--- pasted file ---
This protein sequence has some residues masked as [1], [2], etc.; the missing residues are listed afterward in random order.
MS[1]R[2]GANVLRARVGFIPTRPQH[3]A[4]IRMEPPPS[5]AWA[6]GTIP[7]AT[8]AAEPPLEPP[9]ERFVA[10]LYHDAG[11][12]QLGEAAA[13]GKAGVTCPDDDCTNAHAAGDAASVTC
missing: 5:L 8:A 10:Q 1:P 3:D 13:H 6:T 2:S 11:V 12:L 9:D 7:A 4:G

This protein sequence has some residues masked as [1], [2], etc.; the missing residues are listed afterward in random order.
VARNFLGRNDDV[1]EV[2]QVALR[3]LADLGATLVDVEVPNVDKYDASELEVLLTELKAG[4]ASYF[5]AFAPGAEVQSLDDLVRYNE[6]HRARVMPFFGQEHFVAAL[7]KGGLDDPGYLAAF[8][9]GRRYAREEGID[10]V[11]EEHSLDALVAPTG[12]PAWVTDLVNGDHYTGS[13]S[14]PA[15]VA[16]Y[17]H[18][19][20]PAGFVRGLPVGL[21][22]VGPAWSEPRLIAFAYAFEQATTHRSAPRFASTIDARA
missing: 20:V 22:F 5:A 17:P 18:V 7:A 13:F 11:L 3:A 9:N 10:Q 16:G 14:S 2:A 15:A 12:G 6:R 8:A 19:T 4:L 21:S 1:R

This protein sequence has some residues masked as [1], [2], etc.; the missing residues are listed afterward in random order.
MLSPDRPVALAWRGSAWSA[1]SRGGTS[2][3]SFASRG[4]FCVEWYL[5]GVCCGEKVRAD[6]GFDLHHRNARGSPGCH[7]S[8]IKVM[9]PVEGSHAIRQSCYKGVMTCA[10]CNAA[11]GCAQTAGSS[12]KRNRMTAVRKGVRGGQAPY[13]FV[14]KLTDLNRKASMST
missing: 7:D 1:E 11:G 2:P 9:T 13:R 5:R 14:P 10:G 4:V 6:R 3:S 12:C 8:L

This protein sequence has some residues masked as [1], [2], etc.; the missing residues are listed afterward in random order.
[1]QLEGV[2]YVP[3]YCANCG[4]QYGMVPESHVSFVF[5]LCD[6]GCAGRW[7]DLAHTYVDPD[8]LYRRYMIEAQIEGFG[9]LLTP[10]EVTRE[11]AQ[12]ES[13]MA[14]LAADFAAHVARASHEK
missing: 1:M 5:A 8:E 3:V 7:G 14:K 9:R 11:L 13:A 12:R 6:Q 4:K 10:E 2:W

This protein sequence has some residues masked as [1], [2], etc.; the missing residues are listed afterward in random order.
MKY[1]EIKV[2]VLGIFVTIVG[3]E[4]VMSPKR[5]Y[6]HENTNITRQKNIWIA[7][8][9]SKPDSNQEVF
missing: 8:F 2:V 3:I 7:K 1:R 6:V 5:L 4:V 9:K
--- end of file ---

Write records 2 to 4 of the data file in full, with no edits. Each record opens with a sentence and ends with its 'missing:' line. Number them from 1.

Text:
This protein sequence has some residues masked as [1], [2], etc.; the missing residues are listed afterward in random order.
VARNFLGRNDDV[1]EV[2]QVALR[3]LADLGATLVDVEVPNVDKYDASELEVLLTELKAG[4]ASYF[5]AFAPGAEVQSLDDLVRYNE[6]HRARVMPFFGQEHFVAAL[7]KGGLDDPGYLAAF[8][9]GRRYAREEGID[10]V[11]EEHSLDALVAPTG[12]PAWVTDLVNGDHYTGS[13]S[14]PA[15]VA[16]Y[17]H[18][19][20]PAGFVRGLPVGL[21][22]VGPAWSEPRLIAFAYAFEQATTHRSAPRFASTIDARA
missing: 20:V 22:F 5:A 17:P 18:V 7:A 13:F 11:L 3:A 9:N 10:Q 16:G 14:S 2:A 15:A 12:G 6:R 8:A 19:T 4:L 21:S 1:R

This protein sequence has some residues masked as [1], [2], etc.; the missing residues are listed afterward in random order.
MLSPDRPVALAWRGSAWSA[1]SRGGTS[2][3]SFASRG[4]FCVEWYL[5]GVCCGEKVRAD[6]GFDLHHRNARGSPGCH[7]S[8]IKVM[9]PVEGSHAIRQSCYKGVMTCA[10]CNAA[11]GCAQTAGSS[12]KRNRMTAVRKGVRGGQAPY[13]FV[14]KLTDLNRKASMST
missing: 7:D 1:E 11:G 2:P 9:T 13:R 5:R 14:P 10:G 4:V 6:R 3:S 12:C 8:L

This protein sequence has some residues masked as [1], [2], etc.; the missing residues are listed afterward in random order.
[1]QLEGV[2]YVP[3]YCANCG[4]QYGMVPESHVSFVF[5]LCD[6]GCAGRW[7]DLAHTYVDPD[8]LYRRYMIEAQIEGFG[9]LLTP[10]EVTRE[11]AQ[12]ES[13]MA[14]LAADFAAHVARASHEK
missing: 1:M 5:A 8:E 3:V 7:G 14:K 9:R 11:L 13:A 12:R 6:Q 4:K 10:E 2:W